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The Picasso is turning 50 and Chicago is throwing it a party

Zach Long

We're still not sure what it's supposed to look like, but one of Chicago's most iconic pieces of public art, the Picasso, is about to turn 50 years old. To celebrate the occasion, the city is holding an event that will recreate the statue's unveiling in 1967. The 50-foot-tall statue was commissioned by Daley Center architec Richard Bennett in 1963—when Picasso accepted the commission, he turned down a $100,000 payment, providing the statue as a gift to the city.

The city's celebration, called Everyone's Picasso, will honor that gift at its home in Daley Plaza, where a shroud (provided by artist Edra Soto) will be draped over the Picasso for its grand re-unveiling. Chicago Department of Cultural Affairs and Special Events Commissioner Mark Kelly will oversee the ceremony, which will include a performance by the Chicago Children’s Choir and the After School Matters Orchestra. Teenage YouMedia program participants will be interviewing attendees while in character as legendary Chicago historian Studs Terkel.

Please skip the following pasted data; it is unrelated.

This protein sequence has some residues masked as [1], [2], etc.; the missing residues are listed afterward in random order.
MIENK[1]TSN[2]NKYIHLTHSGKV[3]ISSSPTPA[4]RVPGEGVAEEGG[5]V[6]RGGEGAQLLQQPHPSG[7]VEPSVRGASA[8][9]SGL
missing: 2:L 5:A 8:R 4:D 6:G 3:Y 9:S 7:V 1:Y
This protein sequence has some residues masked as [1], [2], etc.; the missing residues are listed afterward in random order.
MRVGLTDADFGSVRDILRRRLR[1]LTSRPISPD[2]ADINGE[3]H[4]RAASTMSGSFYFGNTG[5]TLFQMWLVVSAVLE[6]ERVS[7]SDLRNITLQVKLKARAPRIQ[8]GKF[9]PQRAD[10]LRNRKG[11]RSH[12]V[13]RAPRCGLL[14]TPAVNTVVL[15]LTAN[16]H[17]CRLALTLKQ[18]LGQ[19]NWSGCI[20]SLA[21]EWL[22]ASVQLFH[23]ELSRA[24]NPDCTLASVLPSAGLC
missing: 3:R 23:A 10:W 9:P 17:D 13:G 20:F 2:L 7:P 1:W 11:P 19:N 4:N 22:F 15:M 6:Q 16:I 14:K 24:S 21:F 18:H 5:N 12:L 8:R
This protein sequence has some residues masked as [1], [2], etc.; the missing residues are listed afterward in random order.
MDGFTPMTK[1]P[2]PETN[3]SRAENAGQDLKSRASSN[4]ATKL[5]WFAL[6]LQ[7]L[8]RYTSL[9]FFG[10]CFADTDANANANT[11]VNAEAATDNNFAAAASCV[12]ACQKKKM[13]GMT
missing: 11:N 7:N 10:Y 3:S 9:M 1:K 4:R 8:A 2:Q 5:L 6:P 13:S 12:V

The event will kick off at noon on August 8 in Daley Plaza and admission is free. The ceremony is part of Chicago's Year of Public Art program, which puts the spotlight on public art installations throughout the city. Check out full details of the Picasso event below and keep on trying to figure out what exactly the statue is trying to depict.

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